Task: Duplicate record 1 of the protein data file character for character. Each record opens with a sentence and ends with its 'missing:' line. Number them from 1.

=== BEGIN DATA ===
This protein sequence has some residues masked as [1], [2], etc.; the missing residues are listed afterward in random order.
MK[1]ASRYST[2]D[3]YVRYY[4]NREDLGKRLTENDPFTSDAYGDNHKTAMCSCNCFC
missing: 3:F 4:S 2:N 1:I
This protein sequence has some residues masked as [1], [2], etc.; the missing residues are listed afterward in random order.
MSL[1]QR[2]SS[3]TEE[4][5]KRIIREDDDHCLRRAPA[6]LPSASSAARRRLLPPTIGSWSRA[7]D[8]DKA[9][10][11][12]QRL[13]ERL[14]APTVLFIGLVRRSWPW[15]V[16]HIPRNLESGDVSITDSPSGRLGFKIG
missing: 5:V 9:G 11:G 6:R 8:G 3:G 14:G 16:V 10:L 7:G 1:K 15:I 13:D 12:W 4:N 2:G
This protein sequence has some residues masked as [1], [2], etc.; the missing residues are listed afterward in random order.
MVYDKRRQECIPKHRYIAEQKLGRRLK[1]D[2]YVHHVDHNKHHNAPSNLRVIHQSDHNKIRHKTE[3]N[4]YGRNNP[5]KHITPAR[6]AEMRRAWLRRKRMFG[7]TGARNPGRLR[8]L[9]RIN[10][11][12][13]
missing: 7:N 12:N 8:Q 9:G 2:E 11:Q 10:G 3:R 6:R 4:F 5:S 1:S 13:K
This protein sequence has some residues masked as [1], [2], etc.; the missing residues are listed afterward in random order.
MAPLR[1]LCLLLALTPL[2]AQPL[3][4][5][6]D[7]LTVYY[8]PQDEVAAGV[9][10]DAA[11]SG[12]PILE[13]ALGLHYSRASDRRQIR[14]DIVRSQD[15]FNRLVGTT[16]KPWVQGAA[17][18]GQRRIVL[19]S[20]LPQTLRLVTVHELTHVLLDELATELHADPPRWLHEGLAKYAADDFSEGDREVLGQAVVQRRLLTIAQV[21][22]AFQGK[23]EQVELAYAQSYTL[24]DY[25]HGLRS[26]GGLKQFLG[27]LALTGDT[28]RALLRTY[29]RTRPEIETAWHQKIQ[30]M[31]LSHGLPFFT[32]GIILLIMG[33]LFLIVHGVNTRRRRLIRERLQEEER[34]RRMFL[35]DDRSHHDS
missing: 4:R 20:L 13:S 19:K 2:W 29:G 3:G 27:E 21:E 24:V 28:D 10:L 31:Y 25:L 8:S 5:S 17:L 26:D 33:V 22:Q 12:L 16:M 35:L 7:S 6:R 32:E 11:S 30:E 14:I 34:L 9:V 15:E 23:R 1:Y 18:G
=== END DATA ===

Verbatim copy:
This protein sequence has some residues masked as [1], [2], etc.; the missing residues are listed afterward in random order.
MK[1]ASRYST[2]D[3]YVRYY[4]NREDLGKRLTENDPFTSDAYGDNHKTAMCSCNCFC
missing: 3:F 4:S 2:N 1:I